The pressure of a first career win is something that can eat people alive and for 98 career races, Chase Elliott experienced so many finishes where he came so close to winning that you wouldn’t blame him if he never thought he would win. But in his 99th career Monster Energy NASCAR Cup Series race, Chase Elliott survived a potential disaster on pit road and a near-colossal mistake on the final lap to get that much eluded win at Watkins Glen.

Elliott was up front all day, fighting early with Joe Gibbs Racing drivers Kyle Busch and Denny Hamlin. After Hamlin was dispatched, it seemed like it would be a heads-up duel with Busch for the rest of the way. But in the final pitstop, Busch’s crew had a malfunction and were unable to get fuel in the car, necessitating another stop and being forced to start from the back of the pack. Busch was able to claw and scratch his way through the field and finish third but definitely needed a caution to catch up to the leaders.

Instead of Busch, Martin Truex Jr. became the guy who challenged Elliott for the win. Truex was going for three road course wins in a row and for him, it was all about wins and points so he would surely leave nothing on the table and make Elliott earn it.

As the laps ticked down, the pressure built. And then when they took the white flag, the bottom fell out and every Chase Elliott fan had an all-too familiar empty feeling. Elliott wheel hopped the car entering Turn 1 and was forced to go wide, allowing Truex to get right to him.

But while things appeared dire, it appeared the racing gods were just testing Elliott. And when he passed that test, they ran Truex out of fuel with a couple turns left, giving Elliott the victory.

With Elliott was his father, NASCAR Hall of Famer Bill, who was spotting for Chase in the bus stop. Bill doesn’t usually spot for his son but given the shape of the track, teams usually have multiple spotters for Watkins Glen. Like father, like son, Bill had eight runner-up finishes before he got his first win in 1983. And just like Chase, Bill got his first win on a road course, at the old Riverside International Raceway. One thing Chase has over his father, Chase won in his 99th start while it took Bill 116 starts. And while we’re talking about Bill Elliott, the 62-year-old legend will be back for one more race at the Road America Xfinity race later this month.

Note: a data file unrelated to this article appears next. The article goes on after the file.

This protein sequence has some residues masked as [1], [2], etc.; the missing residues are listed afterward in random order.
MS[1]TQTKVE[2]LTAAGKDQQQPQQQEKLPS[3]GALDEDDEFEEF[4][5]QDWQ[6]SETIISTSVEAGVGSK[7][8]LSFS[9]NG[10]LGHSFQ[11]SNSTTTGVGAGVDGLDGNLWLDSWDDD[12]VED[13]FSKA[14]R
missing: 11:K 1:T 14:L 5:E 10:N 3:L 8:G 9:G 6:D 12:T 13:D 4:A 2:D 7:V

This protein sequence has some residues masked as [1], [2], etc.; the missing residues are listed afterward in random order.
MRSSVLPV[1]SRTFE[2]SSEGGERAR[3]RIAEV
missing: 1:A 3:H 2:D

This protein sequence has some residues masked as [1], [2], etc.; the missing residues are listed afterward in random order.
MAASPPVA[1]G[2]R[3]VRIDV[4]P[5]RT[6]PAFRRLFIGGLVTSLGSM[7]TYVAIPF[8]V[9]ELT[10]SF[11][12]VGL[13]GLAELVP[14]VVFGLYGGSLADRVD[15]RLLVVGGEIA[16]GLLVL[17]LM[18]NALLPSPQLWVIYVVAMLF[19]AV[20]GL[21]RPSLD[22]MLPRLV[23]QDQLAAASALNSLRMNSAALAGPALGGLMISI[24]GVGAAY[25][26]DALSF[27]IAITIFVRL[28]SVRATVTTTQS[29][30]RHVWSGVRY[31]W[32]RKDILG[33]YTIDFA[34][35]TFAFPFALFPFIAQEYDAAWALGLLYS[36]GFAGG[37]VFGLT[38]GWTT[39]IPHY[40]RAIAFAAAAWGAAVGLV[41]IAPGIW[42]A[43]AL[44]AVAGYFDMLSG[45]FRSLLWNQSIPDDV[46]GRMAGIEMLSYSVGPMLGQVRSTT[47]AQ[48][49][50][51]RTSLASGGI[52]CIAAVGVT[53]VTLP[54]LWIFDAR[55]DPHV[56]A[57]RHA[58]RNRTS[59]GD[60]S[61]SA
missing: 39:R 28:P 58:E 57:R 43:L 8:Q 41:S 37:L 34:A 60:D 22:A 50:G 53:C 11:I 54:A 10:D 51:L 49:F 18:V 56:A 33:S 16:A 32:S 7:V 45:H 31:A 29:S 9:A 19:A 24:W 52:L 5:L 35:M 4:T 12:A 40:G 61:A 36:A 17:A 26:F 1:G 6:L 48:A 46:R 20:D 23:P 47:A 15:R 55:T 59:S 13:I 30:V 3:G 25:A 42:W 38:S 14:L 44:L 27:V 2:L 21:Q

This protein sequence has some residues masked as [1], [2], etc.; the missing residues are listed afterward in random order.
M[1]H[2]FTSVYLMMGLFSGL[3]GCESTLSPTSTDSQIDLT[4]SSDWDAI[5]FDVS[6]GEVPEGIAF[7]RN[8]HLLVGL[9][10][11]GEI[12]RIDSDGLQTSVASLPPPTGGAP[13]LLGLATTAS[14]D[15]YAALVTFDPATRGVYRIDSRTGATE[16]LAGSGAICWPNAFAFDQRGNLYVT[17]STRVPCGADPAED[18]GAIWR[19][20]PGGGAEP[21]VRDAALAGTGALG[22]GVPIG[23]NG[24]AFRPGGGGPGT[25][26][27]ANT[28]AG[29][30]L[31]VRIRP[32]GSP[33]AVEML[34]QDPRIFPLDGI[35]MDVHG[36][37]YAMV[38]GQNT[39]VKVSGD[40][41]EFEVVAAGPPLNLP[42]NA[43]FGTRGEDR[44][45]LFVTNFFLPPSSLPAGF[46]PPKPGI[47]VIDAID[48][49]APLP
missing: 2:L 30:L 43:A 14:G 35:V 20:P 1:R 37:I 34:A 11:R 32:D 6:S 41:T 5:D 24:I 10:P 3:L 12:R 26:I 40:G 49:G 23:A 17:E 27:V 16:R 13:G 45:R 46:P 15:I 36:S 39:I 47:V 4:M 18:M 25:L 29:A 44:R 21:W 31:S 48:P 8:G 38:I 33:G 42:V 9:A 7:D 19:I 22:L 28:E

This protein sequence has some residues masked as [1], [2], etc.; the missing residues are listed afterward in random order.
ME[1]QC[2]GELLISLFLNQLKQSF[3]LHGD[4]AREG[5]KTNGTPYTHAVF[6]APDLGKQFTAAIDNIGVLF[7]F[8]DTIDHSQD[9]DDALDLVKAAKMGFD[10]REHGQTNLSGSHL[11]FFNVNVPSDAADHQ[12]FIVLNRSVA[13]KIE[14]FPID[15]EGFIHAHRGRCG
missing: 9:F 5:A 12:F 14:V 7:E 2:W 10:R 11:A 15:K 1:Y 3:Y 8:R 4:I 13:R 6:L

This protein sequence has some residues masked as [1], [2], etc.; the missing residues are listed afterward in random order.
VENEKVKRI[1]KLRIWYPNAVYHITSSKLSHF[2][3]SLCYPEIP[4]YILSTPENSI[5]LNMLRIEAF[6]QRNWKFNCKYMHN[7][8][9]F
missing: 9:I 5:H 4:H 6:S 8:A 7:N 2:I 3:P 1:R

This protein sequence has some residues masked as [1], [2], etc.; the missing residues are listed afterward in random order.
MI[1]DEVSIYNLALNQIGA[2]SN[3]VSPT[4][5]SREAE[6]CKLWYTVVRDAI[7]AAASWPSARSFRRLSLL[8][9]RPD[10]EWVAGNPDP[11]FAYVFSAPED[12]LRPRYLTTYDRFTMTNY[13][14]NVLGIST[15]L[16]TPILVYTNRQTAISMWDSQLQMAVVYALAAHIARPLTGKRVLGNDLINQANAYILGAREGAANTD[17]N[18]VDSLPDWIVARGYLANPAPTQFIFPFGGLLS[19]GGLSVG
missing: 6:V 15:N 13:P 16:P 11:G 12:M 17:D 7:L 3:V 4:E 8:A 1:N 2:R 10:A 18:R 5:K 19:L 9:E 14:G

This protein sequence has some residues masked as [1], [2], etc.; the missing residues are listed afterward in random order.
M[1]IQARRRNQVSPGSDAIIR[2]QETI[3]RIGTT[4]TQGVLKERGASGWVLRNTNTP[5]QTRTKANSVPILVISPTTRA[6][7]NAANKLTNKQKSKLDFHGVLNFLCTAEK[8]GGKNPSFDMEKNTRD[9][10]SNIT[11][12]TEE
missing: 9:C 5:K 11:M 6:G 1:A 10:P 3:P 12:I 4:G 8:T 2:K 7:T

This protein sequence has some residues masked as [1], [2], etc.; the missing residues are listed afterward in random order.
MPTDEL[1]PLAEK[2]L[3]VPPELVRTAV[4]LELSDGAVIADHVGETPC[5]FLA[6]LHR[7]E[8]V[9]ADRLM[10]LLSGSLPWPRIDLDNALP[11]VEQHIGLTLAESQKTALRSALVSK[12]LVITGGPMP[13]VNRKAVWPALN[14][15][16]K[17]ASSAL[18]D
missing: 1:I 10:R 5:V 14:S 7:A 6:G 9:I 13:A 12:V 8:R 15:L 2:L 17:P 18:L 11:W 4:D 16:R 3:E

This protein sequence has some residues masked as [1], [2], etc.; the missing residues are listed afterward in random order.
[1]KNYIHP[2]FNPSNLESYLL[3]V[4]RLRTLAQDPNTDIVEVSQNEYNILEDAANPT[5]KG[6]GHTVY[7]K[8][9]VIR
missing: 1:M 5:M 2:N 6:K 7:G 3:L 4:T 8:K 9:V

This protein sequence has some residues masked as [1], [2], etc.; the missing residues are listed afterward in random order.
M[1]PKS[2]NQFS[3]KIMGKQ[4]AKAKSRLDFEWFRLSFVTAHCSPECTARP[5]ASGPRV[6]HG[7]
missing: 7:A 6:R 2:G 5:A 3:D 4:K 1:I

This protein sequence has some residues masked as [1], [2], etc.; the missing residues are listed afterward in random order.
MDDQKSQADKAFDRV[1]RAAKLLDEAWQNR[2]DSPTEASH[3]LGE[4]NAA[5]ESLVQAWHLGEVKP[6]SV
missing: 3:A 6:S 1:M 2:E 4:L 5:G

And at the Dawsonville Pool Hall, where they would blare the siren when Bill won, did the same for Chase today.

If this race and his career has showed anything, it was that the torch has been passed to Chase Elliott by so many people. The torch of the Elliott family was passed down from Bill. The torch of the 24 team (now the 9) was passed down from Jeff Gordon. The torch for being the Most Popular Driver was passed down from Dale Earnhardt Jr. And if Jimmie Johnson giving a friendly teammate push to Elliott after he ran out of gas was any indication, maybe the torch as the leader of Hendrick Motorsports was passed down.

We knew Chase Elliott would eventually win, we just didn’t know when. Chase Elliott was inching toward 100 career races and while many figured the planets would align at some point, the whispers about being “overrated” were slowly getting louder. After today, those people can shut up and now that he finally has his first win, the pressure of getting his first career win will forever be off of Chase Elliott.

About Phillip Bupp

News editor for The Comeback and Awful Announcing, highlight consultant for Major League Soccer as well as a freelance writer for hire. Opinions are my own but feel free to agree with them.

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